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Review: Under the Mesquite
The Plot: At the beginning of Lupita’s freshman year at high school, her mother is diagnosed with cancer. Mami has always been the one who held their large family together. Lupita, as the oldest, has always been responsible. Now even more falls on her shoulders. Like the mesquite, Lupita will survive and grow stronger.
The Good: Under the Mesquite is told by Lupita, using free verse. The reader is pulled into Lupita’s world: the eldest of eight children, born in Mexico and raised in the United States. Her father works hard, her mother holds the family together. Lupita figures out her mother is ill:
My heart aches
beause I have heard the word
that she keeps tucked away
behind closed doors.
“What do you know?” Mami asks.
We lock eyes,
and she knows I know.
“Don’t tell the others,” she begs,
and I hold her while she cries.
School becomes an escape for Lupita, even if sometimes her friends say something thoughtless. In acting, she can channel her emotions. In writing, she can express her feelings. While, at home, she worries about her mother, her father, her siblings.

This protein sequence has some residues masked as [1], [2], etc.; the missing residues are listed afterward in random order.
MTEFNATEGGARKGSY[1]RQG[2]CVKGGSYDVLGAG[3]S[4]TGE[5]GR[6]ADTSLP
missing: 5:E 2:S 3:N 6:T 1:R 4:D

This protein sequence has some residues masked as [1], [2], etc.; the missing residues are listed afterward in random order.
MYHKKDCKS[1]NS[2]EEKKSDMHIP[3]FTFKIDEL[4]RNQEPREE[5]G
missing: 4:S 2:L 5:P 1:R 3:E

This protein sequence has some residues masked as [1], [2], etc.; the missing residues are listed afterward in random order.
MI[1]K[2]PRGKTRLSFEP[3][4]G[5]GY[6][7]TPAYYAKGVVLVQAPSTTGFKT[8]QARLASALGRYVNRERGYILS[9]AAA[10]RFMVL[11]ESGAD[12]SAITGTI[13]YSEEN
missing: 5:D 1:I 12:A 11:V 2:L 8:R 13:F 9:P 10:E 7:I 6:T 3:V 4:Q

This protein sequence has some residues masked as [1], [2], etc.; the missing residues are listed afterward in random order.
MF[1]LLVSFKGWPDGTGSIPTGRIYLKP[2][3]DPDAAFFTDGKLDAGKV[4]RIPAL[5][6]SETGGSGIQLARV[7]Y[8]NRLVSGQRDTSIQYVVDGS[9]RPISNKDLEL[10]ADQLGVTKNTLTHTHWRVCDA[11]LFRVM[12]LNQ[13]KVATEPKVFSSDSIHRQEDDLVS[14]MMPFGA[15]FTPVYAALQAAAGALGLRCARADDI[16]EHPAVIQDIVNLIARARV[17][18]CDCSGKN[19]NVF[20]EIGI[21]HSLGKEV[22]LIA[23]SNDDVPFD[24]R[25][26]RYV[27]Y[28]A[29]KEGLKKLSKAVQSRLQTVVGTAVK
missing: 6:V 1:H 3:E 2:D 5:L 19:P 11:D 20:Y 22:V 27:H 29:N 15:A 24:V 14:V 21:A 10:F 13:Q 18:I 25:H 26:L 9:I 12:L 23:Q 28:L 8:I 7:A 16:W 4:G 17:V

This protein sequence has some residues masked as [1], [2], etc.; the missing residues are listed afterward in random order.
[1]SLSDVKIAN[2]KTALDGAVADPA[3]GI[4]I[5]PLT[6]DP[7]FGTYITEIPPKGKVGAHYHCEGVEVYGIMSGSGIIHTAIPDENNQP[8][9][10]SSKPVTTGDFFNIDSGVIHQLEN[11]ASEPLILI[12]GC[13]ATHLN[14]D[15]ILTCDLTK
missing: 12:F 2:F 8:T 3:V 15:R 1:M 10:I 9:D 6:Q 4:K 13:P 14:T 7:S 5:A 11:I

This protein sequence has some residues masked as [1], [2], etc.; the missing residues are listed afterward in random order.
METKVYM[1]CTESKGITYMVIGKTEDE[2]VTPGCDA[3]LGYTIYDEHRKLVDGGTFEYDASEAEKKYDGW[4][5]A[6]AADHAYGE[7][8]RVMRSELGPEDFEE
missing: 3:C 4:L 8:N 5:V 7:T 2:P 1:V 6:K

Under the Mesquite is a window into a family dealing with cancer; but it is also more than that. It’s the look at an immigrant family, balancing traditions and cultures. It’s parents saving money for their children’s future until medical bills eat up the savings. It’s a family whose life is full. It’s the story of Lupita, as she balances her roles of sister and daughter, of caretaker and child.
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About Elizabeth Burns
Looking for a place to talk about young adult books? Pull up a chair, have a cup of tea, and let's chat. I am a New Jersey librarian. My opinions do not reflect those of my employer, SLJ, YALSA, or anyone else. On Twitter I'm @LizB; my email is firstname.lastname@example.org.
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